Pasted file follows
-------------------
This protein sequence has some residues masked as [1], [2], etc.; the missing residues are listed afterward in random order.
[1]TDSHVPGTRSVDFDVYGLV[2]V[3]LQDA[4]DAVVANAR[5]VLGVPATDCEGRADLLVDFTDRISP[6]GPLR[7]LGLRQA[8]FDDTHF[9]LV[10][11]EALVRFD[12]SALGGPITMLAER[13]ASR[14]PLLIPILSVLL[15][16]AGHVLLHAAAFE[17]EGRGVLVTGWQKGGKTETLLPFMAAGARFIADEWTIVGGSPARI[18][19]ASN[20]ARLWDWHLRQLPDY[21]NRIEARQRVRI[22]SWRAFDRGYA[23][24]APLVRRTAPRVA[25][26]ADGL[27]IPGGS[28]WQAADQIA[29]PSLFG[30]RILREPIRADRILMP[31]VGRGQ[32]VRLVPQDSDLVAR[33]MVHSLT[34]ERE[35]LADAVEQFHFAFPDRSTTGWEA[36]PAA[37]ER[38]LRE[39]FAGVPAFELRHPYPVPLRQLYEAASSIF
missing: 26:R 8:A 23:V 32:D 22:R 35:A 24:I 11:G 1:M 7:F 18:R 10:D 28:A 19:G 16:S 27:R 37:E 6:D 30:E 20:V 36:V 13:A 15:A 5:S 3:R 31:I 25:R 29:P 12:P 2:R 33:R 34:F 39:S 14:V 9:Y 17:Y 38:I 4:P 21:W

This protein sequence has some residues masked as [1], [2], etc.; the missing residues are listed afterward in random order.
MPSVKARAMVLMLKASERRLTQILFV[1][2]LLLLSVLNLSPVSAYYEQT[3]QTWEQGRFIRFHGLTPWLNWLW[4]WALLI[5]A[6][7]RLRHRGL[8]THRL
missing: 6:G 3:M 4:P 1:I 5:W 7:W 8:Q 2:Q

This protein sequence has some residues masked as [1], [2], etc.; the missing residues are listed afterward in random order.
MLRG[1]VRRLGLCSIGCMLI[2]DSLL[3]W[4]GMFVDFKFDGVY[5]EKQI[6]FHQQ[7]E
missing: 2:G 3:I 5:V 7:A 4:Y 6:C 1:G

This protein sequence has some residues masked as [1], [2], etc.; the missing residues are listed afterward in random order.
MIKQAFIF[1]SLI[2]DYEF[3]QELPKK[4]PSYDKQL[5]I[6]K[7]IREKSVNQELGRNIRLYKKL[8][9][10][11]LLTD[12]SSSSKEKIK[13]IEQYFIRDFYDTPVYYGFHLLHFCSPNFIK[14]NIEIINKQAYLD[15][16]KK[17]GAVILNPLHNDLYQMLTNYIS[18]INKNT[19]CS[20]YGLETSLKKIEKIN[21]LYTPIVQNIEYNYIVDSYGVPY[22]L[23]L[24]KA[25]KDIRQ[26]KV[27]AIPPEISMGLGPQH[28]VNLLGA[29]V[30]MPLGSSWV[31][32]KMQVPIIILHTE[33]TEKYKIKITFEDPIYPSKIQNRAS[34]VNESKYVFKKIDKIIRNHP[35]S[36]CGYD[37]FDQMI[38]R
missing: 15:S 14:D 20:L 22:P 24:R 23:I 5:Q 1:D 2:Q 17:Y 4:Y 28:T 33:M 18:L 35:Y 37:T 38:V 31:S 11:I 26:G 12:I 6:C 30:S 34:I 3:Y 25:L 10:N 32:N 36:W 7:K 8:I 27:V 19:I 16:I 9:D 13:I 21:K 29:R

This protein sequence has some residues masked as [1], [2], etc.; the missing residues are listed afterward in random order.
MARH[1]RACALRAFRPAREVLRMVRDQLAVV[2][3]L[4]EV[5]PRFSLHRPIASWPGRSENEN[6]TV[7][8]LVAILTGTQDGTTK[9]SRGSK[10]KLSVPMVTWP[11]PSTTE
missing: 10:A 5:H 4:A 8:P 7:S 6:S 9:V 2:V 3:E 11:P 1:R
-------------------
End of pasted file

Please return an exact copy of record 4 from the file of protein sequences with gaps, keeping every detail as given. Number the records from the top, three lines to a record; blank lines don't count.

This protein sequence has some residues masked as [1], [2], etc.; the missing residues are listed afterward in random order.
MIKQAFIF[1]SLI[2]DYEF[3]QELPKK[4]PSYDKQL[5]I[6]K[7]IREKSVNQELGRNIRLYKKL[8][9][10][11]LLTD[12]SSSSKEKIK[13]IEQYFIRDFYDTPVYYGFHLLHFCSPNFIK[14]NIEIINKQAYLD[15][16]KK[17]GAVILNPLHNDLYQMLTNYIS[18]INKNT[19]CS[20]YGLETSLKKIEKIN[21]LYTPIVQNIEYNYIVDSYGVPY[22]L[23]L[24]KA[25]KDIRQ[26]KV[27]AIPPEISMGLGPQH[28]VNLLGA[29]V[30]MPLGSSWV[31][32]KMQVPIIILHTE[33]TEKYKIKITFEDPIYPSKIQNRAS[34]VNESKYVFKKIDKIIRNHP[35]S[36]CGYD[37]FDQMI[38]R
missing: 15:S 14:D 20:L 22:P 24:R 23:I 5:Q 1:D 2:Q 17:Y 4:Y 28:T 33:M 18:L 35:Y 37:T 38:V 31:S 11:I 26:G 12:I 6:C 30:S 34:I 3:Y 25:L 10:N 32:N 36:W 7:K 8:I 27:V 19:I 16:I 9:D 13:I 21:K 29:R